10 sugar-filled cereals from the 1950s you will never eat again

Sugar Jets, Sugar Smiles, Sugar Krinkles…

As the Happy Days theme song sang about life in the Fifties, "The weekend comes, my cycle hums." Well, that was not the only think humming on Saturdays back then. Kids were buzzing from the shamelessly sugary cereals hitting grocery shelves.

Sugar Pops, Sugar Smacks and Sugar Frosted Flakes were all introduced in the 1950s. Those still survive in some form today.

Let's look at some sweet bowlfuls that we'll probably never eat again.

1. Sugar Krinkles


Krinkles the Clown pushed this rice cereal that hit shelves in 1950. It boldly declared itself the "candy-kissed" cereal, setting the tone for the sugar-rich breakfasts to follow.

Image: Post

2. Corn-fetti


It may not have had "Sugar" in the name, but Corn-fetti touted its "Magic Sugar Coat." It also featured a sailor mascot named Captain Jolly, who in his blue coat looked like a forerunner to Cap'n Crunch.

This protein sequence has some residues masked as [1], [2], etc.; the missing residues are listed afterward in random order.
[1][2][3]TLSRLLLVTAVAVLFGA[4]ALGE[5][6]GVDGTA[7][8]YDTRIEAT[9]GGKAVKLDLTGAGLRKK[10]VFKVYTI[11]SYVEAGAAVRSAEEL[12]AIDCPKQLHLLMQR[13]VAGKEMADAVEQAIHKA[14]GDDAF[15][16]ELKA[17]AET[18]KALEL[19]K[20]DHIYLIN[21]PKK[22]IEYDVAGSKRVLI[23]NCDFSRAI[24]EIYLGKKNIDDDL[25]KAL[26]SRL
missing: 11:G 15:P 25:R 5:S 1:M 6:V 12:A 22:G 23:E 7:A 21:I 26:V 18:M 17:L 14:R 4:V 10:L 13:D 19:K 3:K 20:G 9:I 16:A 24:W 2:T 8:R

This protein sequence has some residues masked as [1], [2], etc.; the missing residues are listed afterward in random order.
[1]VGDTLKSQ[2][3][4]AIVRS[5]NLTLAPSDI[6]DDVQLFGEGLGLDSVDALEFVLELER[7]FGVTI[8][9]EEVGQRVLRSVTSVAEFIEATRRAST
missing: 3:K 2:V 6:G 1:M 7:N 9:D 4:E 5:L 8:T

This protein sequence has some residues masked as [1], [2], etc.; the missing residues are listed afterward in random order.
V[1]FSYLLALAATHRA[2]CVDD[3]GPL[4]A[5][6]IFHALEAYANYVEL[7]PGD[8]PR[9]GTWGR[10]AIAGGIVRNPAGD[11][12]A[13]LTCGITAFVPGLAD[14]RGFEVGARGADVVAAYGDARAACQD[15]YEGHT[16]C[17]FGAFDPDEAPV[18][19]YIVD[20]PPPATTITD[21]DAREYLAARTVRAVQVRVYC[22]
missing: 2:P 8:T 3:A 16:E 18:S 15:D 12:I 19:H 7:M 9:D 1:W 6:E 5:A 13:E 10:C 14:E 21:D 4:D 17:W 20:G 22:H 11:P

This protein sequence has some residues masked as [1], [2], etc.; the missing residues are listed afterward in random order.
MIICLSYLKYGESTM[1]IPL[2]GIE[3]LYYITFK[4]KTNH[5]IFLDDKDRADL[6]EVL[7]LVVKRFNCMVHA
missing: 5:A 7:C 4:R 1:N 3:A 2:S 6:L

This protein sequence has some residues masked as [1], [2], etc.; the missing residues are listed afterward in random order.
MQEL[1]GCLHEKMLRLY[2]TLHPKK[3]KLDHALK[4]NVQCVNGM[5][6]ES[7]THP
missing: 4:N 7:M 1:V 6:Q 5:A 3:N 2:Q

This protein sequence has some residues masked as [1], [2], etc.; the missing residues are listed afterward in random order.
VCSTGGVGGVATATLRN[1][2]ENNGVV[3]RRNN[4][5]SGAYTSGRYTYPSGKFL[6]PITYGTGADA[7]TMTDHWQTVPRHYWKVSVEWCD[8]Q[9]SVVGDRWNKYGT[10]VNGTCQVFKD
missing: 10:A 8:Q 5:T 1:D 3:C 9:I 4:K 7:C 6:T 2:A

Image: Post

3. Sugar Smiles


"Sugar Smiles" sounds like an orthodontic condition brought about by eating too much cereal in the 1950s. This General Mills box brought together two common themes of the time — sugar and clowns.

Image: General Mills

4. Sugar Jets


The clowns eventually gave way to pilots and astronauts as America entered the Space Age. "Major Jet" was the man of action promoting Sugar Jets. The box depicted two children zooming around in a sugar rush.

Image: General Mills

5. Rice Honeys